Chefs share healthy diet tips

By Denise Coffey - Staff Writer
Regional - posted Mon., Sep. 16, 2013
Chefs Eric Kalwarczyk and Wendy Garosshen brought their skills to a recent 'Your Body in Balance' class. Photos by D. Coffey.
Chefs Eric Kalwarczyk and Wendy Garosshen brought their skills to a recent 'Your Body in Balance' class. Photos by D. Coffey.

A crowd of 75 people was treated to some gastronomical specialties on Sept. 10, as part of Day Kimball Healthcare’s “Your Body in Balance” series. Chef Eric Kalwarczyk from the Inn at Woodstock Hill and Wendy Garosshen from Heirloom Food Company in Danielson shared some culinary secrets and passed around samples of healthful dishes at the Celebrity Chef night. The crowd had a chance to try ratatouille, a spicy tofu dip, a vegetarian sandwich and mock curry chicken.

"Your Body in Balance" is a series of interactive lectures and activities aimed at teaching people about the prevention and reversal of some chronic diseases. Pam Howell, RN, a certified diabetes educator with Day Kimball Medical Group, is the program director. She covers topics such as the causes of type 2 diabetes, weight loss, how to prevent and reverse high blood pressure and cholesterol, and how to increase your energy level.

One of the key ways to attack those chronic conditions is to eat a healthier, more balanced diet. The chefs were brought in to share some fairly easy recipes, and convince the crowd that, with some effort, they could be eating healthier meals.

“There is a strong emphasis on prevention and reversal of diabetes in this class,” Howell said. “Weight loss is important because that’s one of the things that can cause diabetes as well as lots of cardiac issues. Our emphasis is on eating healthy to prevent heart disease, diabetes, high blood pressure and high cholesterol, and also reverse those issues.”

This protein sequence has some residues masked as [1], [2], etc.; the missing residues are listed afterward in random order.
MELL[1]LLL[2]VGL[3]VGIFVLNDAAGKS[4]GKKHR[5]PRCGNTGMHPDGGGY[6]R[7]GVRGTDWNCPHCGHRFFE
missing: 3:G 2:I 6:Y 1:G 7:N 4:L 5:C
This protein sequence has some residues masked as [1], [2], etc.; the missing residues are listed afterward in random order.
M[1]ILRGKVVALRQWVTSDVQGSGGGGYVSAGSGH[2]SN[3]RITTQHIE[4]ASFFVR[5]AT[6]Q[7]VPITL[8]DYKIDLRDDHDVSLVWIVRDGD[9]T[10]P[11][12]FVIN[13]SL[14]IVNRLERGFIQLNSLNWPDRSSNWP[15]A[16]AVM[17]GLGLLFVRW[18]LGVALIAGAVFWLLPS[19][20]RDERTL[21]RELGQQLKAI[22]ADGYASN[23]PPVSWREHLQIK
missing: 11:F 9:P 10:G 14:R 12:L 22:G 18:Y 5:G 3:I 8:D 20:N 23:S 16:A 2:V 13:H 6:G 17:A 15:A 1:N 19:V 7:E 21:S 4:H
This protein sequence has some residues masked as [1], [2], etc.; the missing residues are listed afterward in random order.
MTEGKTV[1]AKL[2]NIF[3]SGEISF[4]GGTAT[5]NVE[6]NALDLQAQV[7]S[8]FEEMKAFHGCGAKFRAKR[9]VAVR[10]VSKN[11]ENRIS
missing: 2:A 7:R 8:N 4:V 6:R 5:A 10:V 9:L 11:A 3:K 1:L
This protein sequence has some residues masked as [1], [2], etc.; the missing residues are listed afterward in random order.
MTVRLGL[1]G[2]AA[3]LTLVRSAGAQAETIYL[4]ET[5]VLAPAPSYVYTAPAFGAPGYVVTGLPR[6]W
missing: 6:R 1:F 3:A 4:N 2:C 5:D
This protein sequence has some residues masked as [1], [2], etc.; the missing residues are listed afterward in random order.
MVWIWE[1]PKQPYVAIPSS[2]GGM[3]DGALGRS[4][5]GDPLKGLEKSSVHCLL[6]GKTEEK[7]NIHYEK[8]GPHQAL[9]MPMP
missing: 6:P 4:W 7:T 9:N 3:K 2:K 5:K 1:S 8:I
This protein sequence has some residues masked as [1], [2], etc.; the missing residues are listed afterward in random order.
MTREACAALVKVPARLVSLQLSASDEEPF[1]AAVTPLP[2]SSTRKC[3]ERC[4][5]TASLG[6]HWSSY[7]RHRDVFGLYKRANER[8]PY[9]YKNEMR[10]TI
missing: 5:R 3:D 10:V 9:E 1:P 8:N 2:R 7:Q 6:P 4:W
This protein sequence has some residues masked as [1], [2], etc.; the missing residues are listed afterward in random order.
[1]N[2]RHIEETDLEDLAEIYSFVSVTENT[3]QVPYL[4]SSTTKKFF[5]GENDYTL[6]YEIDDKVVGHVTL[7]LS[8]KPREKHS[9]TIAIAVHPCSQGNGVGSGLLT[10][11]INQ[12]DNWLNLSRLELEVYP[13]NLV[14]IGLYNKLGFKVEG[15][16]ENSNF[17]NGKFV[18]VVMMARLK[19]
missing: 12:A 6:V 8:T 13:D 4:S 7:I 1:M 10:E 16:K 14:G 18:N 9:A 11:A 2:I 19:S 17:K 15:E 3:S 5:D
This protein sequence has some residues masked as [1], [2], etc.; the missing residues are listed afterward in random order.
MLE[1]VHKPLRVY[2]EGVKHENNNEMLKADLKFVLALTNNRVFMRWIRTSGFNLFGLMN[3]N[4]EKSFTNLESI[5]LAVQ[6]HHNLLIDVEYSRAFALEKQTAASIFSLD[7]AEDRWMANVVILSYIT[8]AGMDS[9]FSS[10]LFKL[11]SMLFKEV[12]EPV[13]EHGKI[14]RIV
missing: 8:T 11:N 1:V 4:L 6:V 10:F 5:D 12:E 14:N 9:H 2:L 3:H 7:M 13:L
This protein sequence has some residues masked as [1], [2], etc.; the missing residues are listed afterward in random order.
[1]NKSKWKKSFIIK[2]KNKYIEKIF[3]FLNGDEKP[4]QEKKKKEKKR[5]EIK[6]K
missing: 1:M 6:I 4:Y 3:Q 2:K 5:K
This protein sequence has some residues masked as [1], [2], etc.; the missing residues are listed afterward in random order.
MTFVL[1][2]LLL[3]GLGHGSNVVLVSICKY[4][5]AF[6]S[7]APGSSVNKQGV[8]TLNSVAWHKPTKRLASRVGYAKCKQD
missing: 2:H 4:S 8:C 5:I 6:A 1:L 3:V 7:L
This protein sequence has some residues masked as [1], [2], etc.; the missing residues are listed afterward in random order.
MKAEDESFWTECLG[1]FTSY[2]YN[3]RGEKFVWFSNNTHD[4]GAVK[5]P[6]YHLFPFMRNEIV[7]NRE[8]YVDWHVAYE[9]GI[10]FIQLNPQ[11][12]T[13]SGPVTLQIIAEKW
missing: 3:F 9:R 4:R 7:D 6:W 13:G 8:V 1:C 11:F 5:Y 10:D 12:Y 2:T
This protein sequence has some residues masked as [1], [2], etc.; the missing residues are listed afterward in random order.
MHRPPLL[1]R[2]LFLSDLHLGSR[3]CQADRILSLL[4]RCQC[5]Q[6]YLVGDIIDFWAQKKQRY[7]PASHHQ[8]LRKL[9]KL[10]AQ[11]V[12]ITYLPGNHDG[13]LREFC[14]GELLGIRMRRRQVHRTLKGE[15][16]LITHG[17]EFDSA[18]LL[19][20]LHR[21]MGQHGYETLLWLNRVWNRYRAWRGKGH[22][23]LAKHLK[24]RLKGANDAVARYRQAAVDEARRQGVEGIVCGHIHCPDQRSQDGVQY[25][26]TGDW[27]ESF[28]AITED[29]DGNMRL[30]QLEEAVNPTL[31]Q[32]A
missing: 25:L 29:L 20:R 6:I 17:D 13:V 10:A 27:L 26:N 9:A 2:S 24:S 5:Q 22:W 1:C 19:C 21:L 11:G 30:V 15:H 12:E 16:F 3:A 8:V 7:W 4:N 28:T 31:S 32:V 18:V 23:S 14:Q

Using food to lure people to the program worked well. Howell had to turn people away from the class after 75 signed up. For their troubles, attendees were treated to some insider information on tofu, garlic and extra virgin olive oil. Howell interjected nutritional information whenever she could, explaining why certain foods were good and others were good to stay away from.

“Our bodies were created to work properly,” Howell said. “We throw that balance off when we don’t eat right or don’t get enough sleep and exercise. This program is meant to get our bodies back in balance.”

Sometimes it’s a hard lesson to learn. Not everyone responded with the same enthusiasm to some of the samples or suggestions. Some in the crowd weren’t sold on Garosshen’s process of freezing, thawing and boiling tofu to give it a texture similar to chicken - or that given such a texture, it tasted sufficiently palatable. “I’m not convinced,” said one man who didn’t want to give his name.

Ann Lambert from Danielson found the dish delicious. She and her husband are recent converts to Garosshen’s recipes and the Heirloom Food Company, eating there weekly. “I always get the same thing,” she said, "Cranbusy with mock chicken. It’s the best salad with greens, walnuts, goat cheese and vinaigrette.” 

Kalwarczyk admitted to using lots of butter and cream in his work at the Inn of Woodstock Hill. “Fat is flavor,” he quipped. But he was able to suggest ways certain foods could be that would heighten their flavor. He roasted eggplant, onions, tomatoes, garlic and zucchini to create a ratatouille that he then used as a salad topping and in a sandwich. “Roasting changes the structure of the vegetables,” he said. “It intensifies their flavor.”   

Howell took every opportunity to share her wealth of knowledge, such as these tidbits: Tofu can be ground up for use in recipes that call for ricotta cheese. Beans have high iron and fiber content and are excellent sources of protein. Quinoa is high in protein and omega 3. Store-bought hummus can be high in sodium, so it’s good to check the nutrition panels before you buy.

"Your Body In Balance" is open to the public at no cost. For more information, call 860-377-9395.

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